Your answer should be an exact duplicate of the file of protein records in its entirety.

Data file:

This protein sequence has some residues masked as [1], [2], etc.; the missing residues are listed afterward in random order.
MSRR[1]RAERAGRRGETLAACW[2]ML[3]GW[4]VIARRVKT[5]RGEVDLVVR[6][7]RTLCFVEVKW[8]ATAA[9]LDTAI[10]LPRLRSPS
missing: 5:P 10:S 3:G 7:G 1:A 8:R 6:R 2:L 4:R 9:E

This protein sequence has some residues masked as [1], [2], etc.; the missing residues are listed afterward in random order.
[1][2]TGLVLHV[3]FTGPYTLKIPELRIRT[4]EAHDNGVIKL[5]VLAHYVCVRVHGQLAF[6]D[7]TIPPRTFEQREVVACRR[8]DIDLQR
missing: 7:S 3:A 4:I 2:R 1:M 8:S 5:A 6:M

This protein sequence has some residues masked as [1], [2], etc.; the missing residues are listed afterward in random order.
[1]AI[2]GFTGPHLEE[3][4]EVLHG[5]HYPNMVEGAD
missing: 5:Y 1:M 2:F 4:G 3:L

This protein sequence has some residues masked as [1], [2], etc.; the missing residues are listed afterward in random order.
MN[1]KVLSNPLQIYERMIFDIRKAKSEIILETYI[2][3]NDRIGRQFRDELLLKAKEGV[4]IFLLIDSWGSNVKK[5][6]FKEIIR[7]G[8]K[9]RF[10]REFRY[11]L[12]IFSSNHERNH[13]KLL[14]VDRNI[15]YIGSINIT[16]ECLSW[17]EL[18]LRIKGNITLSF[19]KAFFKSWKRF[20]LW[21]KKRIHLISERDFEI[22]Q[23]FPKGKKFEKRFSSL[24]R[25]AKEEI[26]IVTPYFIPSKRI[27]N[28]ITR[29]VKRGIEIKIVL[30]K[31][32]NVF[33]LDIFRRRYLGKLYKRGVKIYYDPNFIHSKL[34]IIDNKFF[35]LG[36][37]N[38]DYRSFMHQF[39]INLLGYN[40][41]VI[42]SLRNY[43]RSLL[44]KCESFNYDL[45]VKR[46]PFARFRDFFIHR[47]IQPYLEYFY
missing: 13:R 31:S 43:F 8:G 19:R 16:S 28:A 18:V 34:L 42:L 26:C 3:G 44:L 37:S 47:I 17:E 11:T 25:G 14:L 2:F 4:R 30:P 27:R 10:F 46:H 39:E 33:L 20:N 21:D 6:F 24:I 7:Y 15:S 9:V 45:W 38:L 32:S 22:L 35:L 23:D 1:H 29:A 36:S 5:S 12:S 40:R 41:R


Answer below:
This protein sequence has some residues masked as [1], [2], etc.; the missing residues are listed afterward in random order.
MSRR[1]RAERAGRRGETLAACW[2]ML[3]GW[4]VIARRVKT[5]RGEVDLVVR[6][7]RTLCFVEVKW[8]ATAA[9]LDTAI[10]LPRLRSPS
missing: 5:P 10:S 3:G 7:G 1:A 8:R 6:R 2:L 4:R 9:E

This protein sequence has some residues masked as [1], [2], etc.; the missing residues are listed afterward in random order.
[1][2]TGLVLHV[3]FTGPYTLKIPELRIRT[4]EAHDNGVIKL[5]VLAHYVCVRVHGQLAF[6]D[7]TIPPRTFEQREVVACRR[8]DIDLQR
missing: 7:S 3:A 4:I 2:R 1:M 8:S 5:A 6:M

This protein sequence has some residues masked as [1], [2], etc.; the missing residues are listed afterward in random order.
[1]AI[2]GFTGPHLEE[3][4]EVLHG[5]HYPNMVEGAD
missing: 5:Y 1:M 2:F 4:G 3:L

This protein sequence has some residues masked as [1], [2], etc.; the missing residues are listed afterward in random order.
MN[1]KVLSNPLQIYERMIFDIRKAKSEIILETYI[2][3]NDRIGRQFRDELLLKAKEGV[4]IFLLIDSWGSNVKK[5][6]FKEIIR[7]G[8]K[9]RF[10]REFRY[11]L[12]IFSSNHERNH[13]KLL[14]VDRNI[15]YIGSINIT[16]ECLSW[17]EL[18]LRIKGNITLSF[19]KAFFKSWKRF[20]LW[21]KKRIHLISERDFEI[22]Q[23]FPKGKKFEKRFSSL[24]R[25]AKEEI[26]IVTPYFIPSKRI[27]N[28]ITR[29]VKRGIEIKIVL[30]K[31][32]NVF[33]LDIFRRRYLGKLYKRGVKIYYDPNFIHSKL[34]IIDNKFF[35]LG[36][37]N[38]DYRSFMHQF[39]INLLGYN[40][41]VI[42]SLRNY[43]RSLL[44]KCESFNYDL[45]VKR[46]PFARFRDFFIHR[47]IQPYLEYFY
missing: 13:R 31:S 43:F 8:G 19:R 16:S 28:A 18:V 34:L 42:L 26:C 3:G 44:L 37:S 47:I 17:E 11:T 25:G 14:L 2:F 4:R 30:P 27:R 10:F 46:H 39:E 33:L 20:N 21:D 6:F 24:I 7:Y 15:S 9:V 45:W 38:L 32:S 22:L 35:L 23:D 1:H 29:A 36:S 5:S 12:S 40:R 41:R